Lt. Col. D.E. "Bud" Biteman, USAF (Ret)

Military, May 2000



During spring 1999, I received a phone call from a woman purporting to be a "researcher" wanting to know if I could personally recall "any incidents of our fighter aircraft strafing Korean refugees during the Korean War."  I immediately questioned her for further identification and the purpose of her research before answering.  But, instead of a reply, she abruptly hung up without the courtesy of further comment. 

    That phone call slipped from my thoughts until 20 Sept 1999, when I read the screaming Associated Press headlines in a major Seattle newspaper, in which reporters Sang-Hun Choe, Charles J. Hanley and Martha Mendoza described how U.S. Army troops had "slaughtered South Korean refugees" at a little village called No-Gun-Ri more than 50 years earlier.  (I believe it may have been Ms. Mendoza who called me.) 

    The shock-wave from the insinuations in the Associated Press articles generated a series of widely-scattered and lengthy phone calls and email messages from our 18FWA members, and from many others, looking for our opinion about the AP accusations, and what possible purpose they could have had in publishing such startling wartime reports at this late date. 

    My own opinion and my response…from the view of one who had not only flown many combat missions against the North Korean troops at that very time and in that same general area west of the Naktong River, but also from the more critical viewpoint of an inquisitive Intelligence Officer whose duties required him or his staff to personally interrogate each of the combat pilots of the 12th Fighter Squadron returning from their front-line combat sorties, and to forward the pertinent results to Far East Air Force headquarters. 

    On that basis, I can state unequivocally, that I never, ever, heard of any 12th Fighter Sqdn pilots of the 18th Fighter-Bomber Wing, who had purposely attacked civilian refugees.  Period!  End of statement!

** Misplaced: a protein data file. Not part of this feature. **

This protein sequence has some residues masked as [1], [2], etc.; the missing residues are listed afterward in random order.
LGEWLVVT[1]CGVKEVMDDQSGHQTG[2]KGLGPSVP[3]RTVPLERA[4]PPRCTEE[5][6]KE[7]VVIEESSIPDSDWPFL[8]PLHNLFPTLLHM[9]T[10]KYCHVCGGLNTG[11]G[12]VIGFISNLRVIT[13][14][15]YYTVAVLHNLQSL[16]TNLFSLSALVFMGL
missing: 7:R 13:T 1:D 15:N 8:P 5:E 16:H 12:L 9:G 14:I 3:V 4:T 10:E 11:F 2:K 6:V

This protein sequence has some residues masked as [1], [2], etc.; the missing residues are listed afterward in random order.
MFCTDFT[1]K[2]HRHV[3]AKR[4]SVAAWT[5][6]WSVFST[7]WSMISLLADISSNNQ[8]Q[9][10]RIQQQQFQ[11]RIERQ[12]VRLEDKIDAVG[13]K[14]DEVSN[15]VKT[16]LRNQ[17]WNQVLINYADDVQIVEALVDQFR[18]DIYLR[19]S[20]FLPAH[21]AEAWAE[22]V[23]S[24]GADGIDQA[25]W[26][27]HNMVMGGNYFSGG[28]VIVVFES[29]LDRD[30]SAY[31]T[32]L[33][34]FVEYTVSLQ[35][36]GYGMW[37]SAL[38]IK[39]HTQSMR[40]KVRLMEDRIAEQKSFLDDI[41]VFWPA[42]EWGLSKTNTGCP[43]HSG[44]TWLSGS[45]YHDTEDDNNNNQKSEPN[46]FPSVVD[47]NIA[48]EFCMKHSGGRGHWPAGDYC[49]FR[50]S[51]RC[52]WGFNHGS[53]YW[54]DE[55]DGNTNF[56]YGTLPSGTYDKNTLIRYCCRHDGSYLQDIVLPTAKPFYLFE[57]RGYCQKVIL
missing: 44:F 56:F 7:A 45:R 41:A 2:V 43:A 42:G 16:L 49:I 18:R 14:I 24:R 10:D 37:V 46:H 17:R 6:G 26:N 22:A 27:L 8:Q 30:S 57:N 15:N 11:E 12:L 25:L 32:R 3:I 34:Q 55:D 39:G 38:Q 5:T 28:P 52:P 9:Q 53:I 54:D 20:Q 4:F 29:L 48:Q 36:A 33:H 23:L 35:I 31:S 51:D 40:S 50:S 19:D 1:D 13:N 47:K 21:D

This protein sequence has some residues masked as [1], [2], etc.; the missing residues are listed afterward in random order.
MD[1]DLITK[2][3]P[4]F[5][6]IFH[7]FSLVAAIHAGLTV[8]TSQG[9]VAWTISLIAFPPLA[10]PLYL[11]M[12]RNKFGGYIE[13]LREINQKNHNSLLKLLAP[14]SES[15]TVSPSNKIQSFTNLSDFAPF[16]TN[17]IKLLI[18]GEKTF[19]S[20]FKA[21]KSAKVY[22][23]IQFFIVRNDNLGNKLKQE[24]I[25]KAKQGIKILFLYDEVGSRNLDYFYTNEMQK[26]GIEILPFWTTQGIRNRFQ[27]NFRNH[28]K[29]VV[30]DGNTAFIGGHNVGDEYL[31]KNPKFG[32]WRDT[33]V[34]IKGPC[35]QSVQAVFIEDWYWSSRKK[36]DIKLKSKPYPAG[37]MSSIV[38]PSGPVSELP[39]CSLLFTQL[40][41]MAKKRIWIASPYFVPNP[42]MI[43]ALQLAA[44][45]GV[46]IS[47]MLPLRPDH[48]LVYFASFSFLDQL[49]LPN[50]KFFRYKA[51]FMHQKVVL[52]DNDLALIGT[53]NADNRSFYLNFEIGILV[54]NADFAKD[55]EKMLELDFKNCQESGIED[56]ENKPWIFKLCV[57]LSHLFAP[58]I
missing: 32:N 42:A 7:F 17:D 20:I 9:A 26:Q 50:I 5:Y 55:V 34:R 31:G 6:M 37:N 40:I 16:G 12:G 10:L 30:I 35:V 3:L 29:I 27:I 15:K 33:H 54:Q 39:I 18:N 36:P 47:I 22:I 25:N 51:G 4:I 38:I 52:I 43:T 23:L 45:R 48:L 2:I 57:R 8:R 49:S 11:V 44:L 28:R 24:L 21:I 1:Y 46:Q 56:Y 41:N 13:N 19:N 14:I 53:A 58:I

I cannot, and will not, however, claim that no civilians were injured or killed during the extremely dangerous, low level aerial attacks we carried out against the advancing North Koreans, tanks, trucks, troops or artillery. 

    The Korean War was REAL.  People on both sides were being maimed and killed every single day, many during the process of trying to save their hides in order to fight another day, as the men of the Pusan Perimeter were forced to do.  Civilians were killed—as they are in every war—but many thousands more were killed by their advancing North Korean countrymen than by the retreating UN troops, so desperately trying to establish their last, final line of defense at the Naktong River. 

    It would be no surprise to me to learn that some UN fighter planes did strafe close enough to refugee positions to actually injure or kill some of those on the ground.  I also believe that the retreating US army was tactically obligated to destroy bridges behind them to prevent their use by the enemy and had no logical options, even when the fleeing civilians insisted upon trying to cross after being warned of the dire, imminent danger. 

    With those known facts of war at hand, what possible beneficial purpose could there be behind The Associated Press’ shocking headlines during the preceding months before the 50th Anniversary of the dates in question? 

    It is my opinion that these writers have succumbed to the common, but infamous, "Tabloid Syndrome," whereby they attempt to gain notoriety for themselves, or for their current ‘cause’ through shock-effect, rather than by the traditional, but very tedious, foot-slogging research necessary to determine the true, objective facts of their claims. 

    I think that it is very, very sad that those few media personnel have chosen to despoil the gallant memories of thousands of brave servicemen and women for the sake of a few moments of fleeting personal notoriety.